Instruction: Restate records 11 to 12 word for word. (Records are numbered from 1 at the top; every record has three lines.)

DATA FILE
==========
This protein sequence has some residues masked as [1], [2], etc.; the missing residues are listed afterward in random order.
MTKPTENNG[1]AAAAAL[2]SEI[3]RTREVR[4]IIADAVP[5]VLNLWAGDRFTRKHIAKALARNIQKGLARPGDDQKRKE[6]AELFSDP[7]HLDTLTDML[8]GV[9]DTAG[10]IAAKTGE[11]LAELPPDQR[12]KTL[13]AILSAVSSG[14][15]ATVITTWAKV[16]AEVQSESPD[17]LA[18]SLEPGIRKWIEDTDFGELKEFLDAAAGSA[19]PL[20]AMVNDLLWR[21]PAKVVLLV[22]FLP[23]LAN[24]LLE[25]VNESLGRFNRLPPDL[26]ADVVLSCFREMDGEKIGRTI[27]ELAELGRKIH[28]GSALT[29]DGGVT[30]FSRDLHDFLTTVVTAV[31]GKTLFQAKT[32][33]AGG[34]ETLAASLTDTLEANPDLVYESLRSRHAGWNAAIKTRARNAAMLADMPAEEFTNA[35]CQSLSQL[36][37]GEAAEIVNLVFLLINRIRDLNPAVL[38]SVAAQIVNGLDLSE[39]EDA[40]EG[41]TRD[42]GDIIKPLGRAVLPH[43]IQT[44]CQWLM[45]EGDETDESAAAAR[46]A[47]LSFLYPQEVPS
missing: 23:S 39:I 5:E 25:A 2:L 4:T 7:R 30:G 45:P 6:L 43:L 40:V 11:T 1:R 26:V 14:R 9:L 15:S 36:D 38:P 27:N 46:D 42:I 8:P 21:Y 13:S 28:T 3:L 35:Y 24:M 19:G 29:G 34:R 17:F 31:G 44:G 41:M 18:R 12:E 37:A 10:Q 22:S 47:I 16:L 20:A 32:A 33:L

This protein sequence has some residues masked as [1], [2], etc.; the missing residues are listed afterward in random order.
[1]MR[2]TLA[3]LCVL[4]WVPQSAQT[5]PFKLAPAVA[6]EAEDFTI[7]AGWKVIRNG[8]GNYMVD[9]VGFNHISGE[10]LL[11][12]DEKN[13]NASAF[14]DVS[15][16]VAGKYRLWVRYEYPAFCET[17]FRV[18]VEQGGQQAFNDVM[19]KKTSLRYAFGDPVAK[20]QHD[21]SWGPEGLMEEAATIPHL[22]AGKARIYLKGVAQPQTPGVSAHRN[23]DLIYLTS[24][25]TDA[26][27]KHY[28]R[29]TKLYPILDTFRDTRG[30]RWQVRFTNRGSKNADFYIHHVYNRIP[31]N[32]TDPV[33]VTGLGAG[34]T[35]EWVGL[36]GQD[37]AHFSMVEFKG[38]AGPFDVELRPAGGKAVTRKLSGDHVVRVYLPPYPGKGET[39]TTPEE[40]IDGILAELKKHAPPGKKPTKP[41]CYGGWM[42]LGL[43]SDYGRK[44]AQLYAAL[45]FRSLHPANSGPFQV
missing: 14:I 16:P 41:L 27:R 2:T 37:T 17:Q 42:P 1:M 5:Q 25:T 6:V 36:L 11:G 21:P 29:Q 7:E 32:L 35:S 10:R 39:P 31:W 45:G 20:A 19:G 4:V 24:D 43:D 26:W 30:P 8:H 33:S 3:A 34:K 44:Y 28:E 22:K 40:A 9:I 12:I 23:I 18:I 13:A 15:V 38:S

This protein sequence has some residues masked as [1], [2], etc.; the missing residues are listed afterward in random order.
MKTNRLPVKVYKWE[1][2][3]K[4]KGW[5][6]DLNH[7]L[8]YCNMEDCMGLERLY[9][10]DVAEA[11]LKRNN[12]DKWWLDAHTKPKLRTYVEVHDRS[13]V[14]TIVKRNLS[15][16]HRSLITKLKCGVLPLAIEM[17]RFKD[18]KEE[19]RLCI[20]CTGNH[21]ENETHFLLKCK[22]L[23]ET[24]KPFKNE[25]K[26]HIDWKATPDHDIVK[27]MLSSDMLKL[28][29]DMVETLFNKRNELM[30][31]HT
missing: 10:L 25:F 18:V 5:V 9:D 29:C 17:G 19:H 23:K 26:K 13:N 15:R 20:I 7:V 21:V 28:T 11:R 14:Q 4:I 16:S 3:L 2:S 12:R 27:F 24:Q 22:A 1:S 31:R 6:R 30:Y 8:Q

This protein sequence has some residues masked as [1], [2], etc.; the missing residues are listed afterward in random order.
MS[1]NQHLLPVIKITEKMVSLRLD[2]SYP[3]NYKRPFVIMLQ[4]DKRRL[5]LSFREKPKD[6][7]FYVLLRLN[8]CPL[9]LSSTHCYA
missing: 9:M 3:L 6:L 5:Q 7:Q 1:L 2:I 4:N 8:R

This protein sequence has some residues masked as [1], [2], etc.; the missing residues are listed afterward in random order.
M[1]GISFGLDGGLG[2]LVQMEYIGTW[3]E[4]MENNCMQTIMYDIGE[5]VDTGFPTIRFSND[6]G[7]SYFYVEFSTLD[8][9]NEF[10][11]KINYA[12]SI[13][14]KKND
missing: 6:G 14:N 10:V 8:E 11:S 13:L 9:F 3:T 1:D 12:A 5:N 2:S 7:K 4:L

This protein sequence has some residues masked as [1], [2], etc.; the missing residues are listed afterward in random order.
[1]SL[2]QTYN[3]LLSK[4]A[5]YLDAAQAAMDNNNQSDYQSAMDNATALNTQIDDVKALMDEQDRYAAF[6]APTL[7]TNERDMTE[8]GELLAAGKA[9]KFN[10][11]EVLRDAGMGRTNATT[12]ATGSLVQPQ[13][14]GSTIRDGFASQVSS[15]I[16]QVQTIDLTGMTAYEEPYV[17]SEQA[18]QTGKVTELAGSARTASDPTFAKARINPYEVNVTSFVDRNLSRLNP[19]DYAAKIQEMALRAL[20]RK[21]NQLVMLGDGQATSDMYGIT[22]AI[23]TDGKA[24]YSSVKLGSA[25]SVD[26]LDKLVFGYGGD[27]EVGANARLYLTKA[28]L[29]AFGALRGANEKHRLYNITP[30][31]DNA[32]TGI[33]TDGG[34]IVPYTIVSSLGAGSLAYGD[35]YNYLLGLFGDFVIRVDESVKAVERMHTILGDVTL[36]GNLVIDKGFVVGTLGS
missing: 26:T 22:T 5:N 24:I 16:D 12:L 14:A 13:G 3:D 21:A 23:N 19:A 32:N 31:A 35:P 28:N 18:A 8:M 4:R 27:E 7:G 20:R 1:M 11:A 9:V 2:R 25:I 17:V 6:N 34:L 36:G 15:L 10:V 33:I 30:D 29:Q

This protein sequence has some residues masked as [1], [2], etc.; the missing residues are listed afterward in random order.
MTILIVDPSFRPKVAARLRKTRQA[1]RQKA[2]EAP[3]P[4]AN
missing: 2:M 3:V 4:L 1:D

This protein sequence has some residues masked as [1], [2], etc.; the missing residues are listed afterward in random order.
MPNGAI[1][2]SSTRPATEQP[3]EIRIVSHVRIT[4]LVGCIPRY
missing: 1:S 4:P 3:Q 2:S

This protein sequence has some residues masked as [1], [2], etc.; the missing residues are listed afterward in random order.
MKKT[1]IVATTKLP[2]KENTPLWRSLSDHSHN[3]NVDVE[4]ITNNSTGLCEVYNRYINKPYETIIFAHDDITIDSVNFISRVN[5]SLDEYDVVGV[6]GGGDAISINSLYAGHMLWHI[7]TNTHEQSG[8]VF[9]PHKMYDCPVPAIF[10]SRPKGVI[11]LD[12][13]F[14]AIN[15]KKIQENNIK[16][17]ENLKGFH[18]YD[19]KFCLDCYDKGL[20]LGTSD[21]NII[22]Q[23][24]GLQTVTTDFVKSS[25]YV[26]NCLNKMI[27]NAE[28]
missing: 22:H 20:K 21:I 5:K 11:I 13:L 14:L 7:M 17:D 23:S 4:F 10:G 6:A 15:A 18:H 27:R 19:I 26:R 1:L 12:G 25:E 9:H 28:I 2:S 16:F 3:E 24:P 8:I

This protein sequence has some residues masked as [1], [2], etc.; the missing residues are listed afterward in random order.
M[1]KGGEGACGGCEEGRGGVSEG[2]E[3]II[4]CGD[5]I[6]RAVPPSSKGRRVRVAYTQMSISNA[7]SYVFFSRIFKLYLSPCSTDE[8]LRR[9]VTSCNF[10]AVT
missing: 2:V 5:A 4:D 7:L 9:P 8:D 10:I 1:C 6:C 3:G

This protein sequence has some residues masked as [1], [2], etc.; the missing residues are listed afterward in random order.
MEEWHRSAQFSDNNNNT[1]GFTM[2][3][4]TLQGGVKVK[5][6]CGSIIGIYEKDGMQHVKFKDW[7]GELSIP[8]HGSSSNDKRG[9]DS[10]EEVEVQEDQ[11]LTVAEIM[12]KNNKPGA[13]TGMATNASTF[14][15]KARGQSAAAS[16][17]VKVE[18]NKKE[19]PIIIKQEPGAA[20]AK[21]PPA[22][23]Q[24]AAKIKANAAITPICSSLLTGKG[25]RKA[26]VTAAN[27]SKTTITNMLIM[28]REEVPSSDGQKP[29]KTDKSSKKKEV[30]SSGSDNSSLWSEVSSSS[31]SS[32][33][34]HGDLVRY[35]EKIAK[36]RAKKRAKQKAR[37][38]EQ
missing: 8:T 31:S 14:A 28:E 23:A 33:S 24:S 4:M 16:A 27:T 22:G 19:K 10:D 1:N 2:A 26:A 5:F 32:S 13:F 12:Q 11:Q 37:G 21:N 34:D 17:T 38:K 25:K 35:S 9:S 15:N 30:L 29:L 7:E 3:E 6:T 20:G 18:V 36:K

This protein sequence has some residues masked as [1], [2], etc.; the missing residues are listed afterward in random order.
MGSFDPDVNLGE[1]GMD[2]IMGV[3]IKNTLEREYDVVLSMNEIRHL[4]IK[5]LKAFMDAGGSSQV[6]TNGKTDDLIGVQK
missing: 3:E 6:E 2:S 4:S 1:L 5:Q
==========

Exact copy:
This protein sequence has some residues masked as [1], [2], etc.; the missing residues are listed afterward in random order.
MEEWHRSAQFSDNNNNT[1]GFTM[2][3][4]TLQGGVKVK[5][6]CGSIIGIYEKDGMQHVKFKDW[7]GELSIP[8]HGSSSNDKRG[9]DS[10]EEVEVQEDQ[11]LTVAEIM[12]KNNKPGA[13]TGMATNASTF[14][15]KARGQSAAAS[16][17]VKVE[18]NKKE[19]PIIIKQEPGAA[20]AK[21]PPA[22][23]Q[24]AAKIKANAAITPICSSLLTGKG[25]RKA[26]VTAAN[27]SKTTITNMLIM[28]REEVPSSDGQKP[29]KTDKSSKKKEV[30]SSGSDNSSLWSEVSSSS[31]SS[32][33][34]HGDLVRY[35]EKIAK[36]RAKKRAKQKAR[37][38]EQ
missing: 8:T 31:S 14:A 28:E 23:A 33:S 24:S 4:M 16:A 27:T 22:G 19:K 10:D 1:N 2:A 26:A 5:F 32:S 13:F 12:Q 11:Q 37:G 21:N 34:D 17:T 38:K 25:K 35:S 9:S 15:N 30:L 29:L 7:E 3:E 6:T 20:G 18:V 36:K

This protein sequence has some residues masked as [1], [2], etc.; the missing residues are listed afterward in random order.
MGSFDPDVNLGE[1]GMD[2]IMGV[3]IKNTLEREYDVVLSMNEIRHL[4]IK[5]LKAFMDAGGSSQV[6]TNGKTDDLIGVQK
missing: 3:E 6:E 2:S 4:S 1:L 5:Q